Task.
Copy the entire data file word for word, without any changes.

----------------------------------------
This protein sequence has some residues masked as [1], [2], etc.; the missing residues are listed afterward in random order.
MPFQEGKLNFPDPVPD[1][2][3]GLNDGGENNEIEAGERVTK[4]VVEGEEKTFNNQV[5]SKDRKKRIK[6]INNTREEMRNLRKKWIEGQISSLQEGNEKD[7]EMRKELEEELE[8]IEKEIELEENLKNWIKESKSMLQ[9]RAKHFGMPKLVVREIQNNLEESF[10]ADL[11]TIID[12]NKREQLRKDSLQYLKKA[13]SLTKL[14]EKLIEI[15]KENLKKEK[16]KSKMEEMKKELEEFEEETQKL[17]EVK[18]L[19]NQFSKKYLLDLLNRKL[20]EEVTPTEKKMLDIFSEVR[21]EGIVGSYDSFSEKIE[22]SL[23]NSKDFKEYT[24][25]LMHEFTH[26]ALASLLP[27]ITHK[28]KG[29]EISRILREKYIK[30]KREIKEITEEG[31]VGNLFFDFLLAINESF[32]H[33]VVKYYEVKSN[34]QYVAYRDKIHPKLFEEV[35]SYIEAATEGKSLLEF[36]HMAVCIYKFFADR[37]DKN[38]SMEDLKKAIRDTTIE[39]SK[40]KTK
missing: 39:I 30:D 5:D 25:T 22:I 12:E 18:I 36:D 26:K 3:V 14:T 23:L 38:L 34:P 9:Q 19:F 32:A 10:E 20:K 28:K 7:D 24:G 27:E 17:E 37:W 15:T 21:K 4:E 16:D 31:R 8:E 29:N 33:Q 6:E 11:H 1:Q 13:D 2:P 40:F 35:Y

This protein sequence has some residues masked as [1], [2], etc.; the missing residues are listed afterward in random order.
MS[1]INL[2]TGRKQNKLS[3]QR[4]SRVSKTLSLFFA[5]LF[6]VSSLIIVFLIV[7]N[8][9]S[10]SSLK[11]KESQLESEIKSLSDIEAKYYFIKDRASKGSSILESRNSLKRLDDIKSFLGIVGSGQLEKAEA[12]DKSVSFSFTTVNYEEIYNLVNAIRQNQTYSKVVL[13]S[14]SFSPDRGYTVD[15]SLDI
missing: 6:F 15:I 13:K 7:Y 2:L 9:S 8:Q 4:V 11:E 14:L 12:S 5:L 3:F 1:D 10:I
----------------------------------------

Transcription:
This protein sequence has some residues masked as [1], [2], etc.; the missing residues are listed afterward in random order.
MPFQEGKLNFPDPVPD[1][2][3]GLNDGGENNEIEAGERVTK[4]VVEGEEKTFNNQV[5]SKDRKKRIK[6]INNTREEMRNLRKKWIEGQISSLQEGNEKD[7]EMRKELEEELE[8]IEKEIELEENLKNWIKESKSMLQ[9]RAKHFGMPKLVVREIQNNLEESF[10]ADL[11]TIID[12]NKREQLRKDSLQYLKKA[13]SLTKL[14]EKLIEI[15]KENLKKEK[16]KSKMEEMKKELEEFEEETQKL[17]EVK[18]L[19]NQFSKKYLLDLLNRKL[20]EEVTPTEKKMLDIFSEVR[21]EGIVGSYDSFSEKIE[22]SL[23]NSKDFKEYT[24][25]LMHEFTH[26]ALASLLP[27]ITHK[28]KG[29]EISRILREKYIK[30]KREIKEITEEG[31]VGNLFFDFLLAINESF[32]H[33]VVKYYEVKSN[34]QYVAYRDKIHPKLFEEV[35]SYIEAATEGKSLLEF[36]HMAVCIYKFFADR[37]DKN[38]SMEDLKKAIRDTTIE[39]SK[40]KTK
missing: 39:I 30:D 5:D 25:T 22:I 12:E 18:I 36:D 26:K 3:V 14:T 23:L 38:L 34:P 9:Q 19:F 32:A 10:E 20:K 28:K 7:D 24:G 27:E 17:E 37:W 15:T 21:K 4:E 16:D 31:R 8:E 29:N 33:Q 6:E 11:H 1:Q 13:D 2:P 40:F 35:Y

This protein sequence has some residues masked as [1], [2], etc.; the missing residues are listed afterward in random order.
MS[1]INL[2]TGRKQNKLS[3]QR[4]SRVSKTLSLFFA[5]LF[6]VSSLIIVFLIV[7]N[8][9]S[10]SSLK[11]KESQLESEIKSLSDIEAKYYFIKDRASKGSSILESRNSLKRLDDIKSFLGIVGSGQLEKAEA[12]DKSVSFSFTTVNYEEIYNLVNAIRQNQTYSKVVL[13]S[14]SFSPDRGYTVD[15]SLDI
missing: 6:F 15:I 13:K 7:Y 2:L 9:S 8:Q 4:V 11:E 14:L 12:S 5:L 3:F 1:D 10:I